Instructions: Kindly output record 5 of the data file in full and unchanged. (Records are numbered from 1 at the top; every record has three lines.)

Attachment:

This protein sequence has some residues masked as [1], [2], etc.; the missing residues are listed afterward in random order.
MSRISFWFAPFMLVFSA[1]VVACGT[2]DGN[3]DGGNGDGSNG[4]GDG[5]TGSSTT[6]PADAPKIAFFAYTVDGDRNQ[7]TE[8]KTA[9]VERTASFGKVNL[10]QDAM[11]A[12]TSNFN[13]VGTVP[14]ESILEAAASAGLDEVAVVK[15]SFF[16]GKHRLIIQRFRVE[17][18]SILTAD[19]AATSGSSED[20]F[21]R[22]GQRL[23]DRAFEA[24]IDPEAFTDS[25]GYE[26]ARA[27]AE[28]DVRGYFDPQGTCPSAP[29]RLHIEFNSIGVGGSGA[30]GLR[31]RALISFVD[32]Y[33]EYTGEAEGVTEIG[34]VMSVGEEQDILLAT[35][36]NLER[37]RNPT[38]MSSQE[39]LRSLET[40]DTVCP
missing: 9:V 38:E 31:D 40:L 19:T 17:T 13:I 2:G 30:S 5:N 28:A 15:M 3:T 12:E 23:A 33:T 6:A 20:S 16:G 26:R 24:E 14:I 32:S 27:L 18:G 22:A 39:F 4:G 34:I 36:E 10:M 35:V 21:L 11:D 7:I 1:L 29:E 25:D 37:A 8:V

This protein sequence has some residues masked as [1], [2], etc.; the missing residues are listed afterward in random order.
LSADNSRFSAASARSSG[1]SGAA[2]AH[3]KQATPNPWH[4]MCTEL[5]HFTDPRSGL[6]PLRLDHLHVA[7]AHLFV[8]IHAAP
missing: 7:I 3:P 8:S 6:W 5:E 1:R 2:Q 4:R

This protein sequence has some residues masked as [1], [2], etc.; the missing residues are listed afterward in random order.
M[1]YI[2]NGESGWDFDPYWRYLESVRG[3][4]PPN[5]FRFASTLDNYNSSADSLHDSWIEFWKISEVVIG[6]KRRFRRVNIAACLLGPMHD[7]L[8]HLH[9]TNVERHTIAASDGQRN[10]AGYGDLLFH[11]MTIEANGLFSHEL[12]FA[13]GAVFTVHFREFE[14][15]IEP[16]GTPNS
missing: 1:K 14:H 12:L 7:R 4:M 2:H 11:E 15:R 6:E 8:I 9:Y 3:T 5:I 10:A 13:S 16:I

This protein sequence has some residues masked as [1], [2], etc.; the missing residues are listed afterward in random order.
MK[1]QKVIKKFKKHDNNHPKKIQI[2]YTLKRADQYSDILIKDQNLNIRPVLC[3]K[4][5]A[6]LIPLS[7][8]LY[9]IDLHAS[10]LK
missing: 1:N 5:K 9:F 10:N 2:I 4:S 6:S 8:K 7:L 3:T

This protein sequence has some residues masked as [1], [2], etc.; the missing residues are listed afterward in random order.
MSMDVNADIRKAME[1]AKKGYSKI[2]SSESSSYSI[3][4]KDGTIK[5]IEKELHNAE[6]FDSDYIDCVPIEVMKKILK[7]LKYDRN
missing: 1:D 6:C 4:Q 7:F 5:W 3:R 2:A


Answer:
This protein sequence has some residues masked as [1], [2], etc.; the missing residues are listed afterward in random order.
MSMDVNADIRKAME[1]AKKGYSKI[2]SSESSSYSI[3][4]KDGTIK[5]IEKELHNAE[6]FDSDYIDCVPIEVMKKILK[7]LKYDRN
missing: 1:D 6:C 4:Q 7:F 5:W 3:R 2:A